If you’re currently in the London rental market, it’s good to know your legal rights and responsibilities – and how to quickly solve any common issues that might come up.
Your responsibilities as a tenant
When it comes to looking after the property, some responsibilities have your name on them, and others are down to your landlord. For instance, most repairs should be paid for by the landlord, but you still need to be aware of general upkeep and admin.
Part of your legal responsibility means:
- Looking after the property (and garden) and taking steps to prevent damage.
- Repairing or paying for any damage caused by misuse.
- Paying the rent even if you’re waiting for the landlord to make repairs.
- Paying other charges such as Council Tax and utility bills.
- Not subletting the property without your landlord’s permission.
That covers the main legal responsibilities, but there might be other things too. Check your tenancy agreement and make a note of what’s expected before signing on the dotted line.
Your rights as a tenant
Just because you’re renting, it doesn’t mean it’s all one way. You also need to know your rights as a tenant, and these start before you even move in. For instance, your landlord should register your deposit safely in a Deposit Protection Scheme, which gives you protection in the event of a dispute later on, and give you a copy of the How to Rent Guide and the Energy Performance Certificate for the property.
On top of that, you have the right to:
- Rent a property that’s in a good state of repair and without health hazards.
- Live there undisturbed (your landlord should give you notice of any inspections and give at least 24 hours’ warning before coming around to make repairs).
- Be protected against unfair eviction, excessive rent increases and charges.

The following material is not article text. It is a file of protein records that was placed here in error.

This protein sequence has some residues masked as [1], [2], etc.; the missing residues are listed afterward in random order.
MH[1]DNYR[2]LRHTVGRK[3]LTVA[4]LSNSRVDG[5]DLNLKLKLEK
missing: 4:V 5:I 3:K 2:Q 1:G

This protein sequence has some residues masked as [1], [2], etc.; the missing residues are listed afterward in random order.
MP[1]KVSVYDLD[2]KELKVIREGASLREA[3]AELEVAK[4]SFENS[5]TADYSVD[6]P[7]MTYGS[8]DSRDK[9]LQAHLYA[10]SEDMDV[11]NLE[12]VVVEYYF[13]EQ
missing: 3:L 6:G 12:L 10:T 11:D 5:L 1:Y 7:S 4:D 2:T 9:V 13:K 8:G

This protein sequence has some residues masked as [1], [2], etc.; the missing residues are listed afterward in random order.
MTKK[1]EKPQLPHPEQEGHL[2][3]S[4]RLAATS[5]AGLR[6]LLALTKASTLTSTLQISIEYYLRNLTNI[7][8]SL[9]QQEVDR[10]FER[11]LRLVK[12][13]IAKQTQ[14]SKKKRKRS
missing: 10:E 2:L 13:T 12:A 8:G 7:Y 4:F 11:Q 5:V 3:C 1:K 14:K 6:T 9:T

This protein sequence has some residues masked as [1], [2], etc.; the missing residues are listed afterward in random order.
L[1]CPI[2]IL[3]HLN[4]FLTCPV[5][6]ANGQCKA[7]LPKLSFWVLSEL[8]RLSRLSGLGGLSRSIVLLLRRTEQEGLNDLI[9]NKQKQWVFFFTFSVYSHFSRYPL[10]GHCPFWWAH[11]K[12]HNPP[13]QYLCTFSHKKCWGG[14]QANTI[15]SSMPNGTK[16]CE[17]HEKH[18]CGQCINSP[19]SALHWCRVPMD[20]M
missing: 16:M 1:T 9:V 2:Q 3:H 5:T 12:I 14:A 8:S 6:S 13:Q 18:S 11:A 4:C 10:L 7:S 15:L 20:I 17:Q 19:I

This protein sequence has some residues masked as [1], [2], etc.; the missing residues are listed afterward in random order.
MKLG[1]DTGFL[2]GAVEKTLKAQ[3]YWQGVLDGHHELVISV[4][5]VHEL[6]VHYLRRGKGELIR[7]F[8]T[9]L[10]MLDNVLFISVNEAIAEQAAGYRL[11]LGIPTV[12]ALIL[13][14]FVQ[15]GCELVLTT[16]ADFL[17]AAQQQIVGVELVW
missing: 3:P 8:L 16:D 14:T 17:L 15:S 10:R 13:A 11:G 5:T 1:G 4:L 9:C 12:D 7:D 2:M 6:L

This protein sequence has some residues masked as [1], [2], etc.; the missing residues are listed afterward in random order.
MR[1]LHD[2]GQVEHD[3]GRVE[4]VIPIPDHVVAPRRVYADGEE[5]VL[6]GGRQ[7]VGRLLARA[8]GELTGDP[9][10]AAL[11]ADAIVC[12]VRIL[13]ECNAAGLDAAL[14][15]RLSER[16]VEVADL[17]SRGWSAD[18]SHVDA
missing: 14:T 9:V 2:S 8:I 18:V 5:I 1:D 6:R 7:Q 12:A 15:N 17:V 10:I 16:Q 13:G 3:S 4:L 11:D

- Receive your deposit back in full at the end of the tenancy (unless there is a dispute, in which case you can ask the Deposit Protection Scheme or the agent to act as an intermediary).
Lastly, you also have a right to know the name of your landlord – although, that doesn’t mean you can pop round after work for a cup of tea.
Issues that might come up
At Keatons, we’re often asked questions about the rights and responsibilities between landlord and tenant. Because tenancy agreements can vary, we always recommend checking the terms of your agreement. However, here’s some general advice if you’re looking for a quick steer on common topics that come up.
Dealing with repairs
The short answer is that it’s usually your landlord’s responsibility. If the boiler breaks down or any of the fixtures and fittings need repairing, speak to your landlord or lettings agent. However, if it’s something minor that doesn’t cost you to do, then it can help to build a trusting relationship with the landlord if you’re able to sort it yourself.
If you’re on a fixed-term tenancy agreement, the rent is usually reviewed at the end of the term. If the landlord wants to increase the rent before then, they have to ask your permission (and you can say no). Rent increases should also be ‘fair and realistic’, so check what rent charges are the norm in your area.
If you’re being evicted
We hope this doesn’t happen, but if you’re facing eviction then it should be under lawful grounds (such as unpaid rent or if you break the tenancy agreement). If you believe your landlord is harassing you or trying to force you out of the property without following legal steps, you should speak to Citizens Advice Bureau or contact a legal advisor.
At the end of the tenancy, you’re expected to leave the property in a clean condition without damage, with the exception of any ‘wear and tear’. If you owe rent or have partied the property into the ground, the landlord might ask for a deduction to be made from your deposit to cover the costs. It’s your right to appeal this with the lettings agent or Deposit Protection Scheme if you believe the charges are too much or unfair.
If you’re unsure about your rights and responsibilities as a tenant, the first place to check is your tenancy agreement. If issues do come up, we always recommend having a conversation with your landlord or agent. At Keatons, we believe the relationship between landlords and tenants should work both ways, and so we’ll always do everything we can to resolve issues as soon as they come up. If you renting a property from Keatons, please call us or email firstname.lastname@example.org with any questions about your rights and responsibilities.
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Keatons has been based in East London for over 20 years and has since expanded to the north and south of the city. We have an outstanding Trustpilot rating from customers and we are known for helping sellers and landlords achieve the best possible market price for their property. To find out more, visit our website.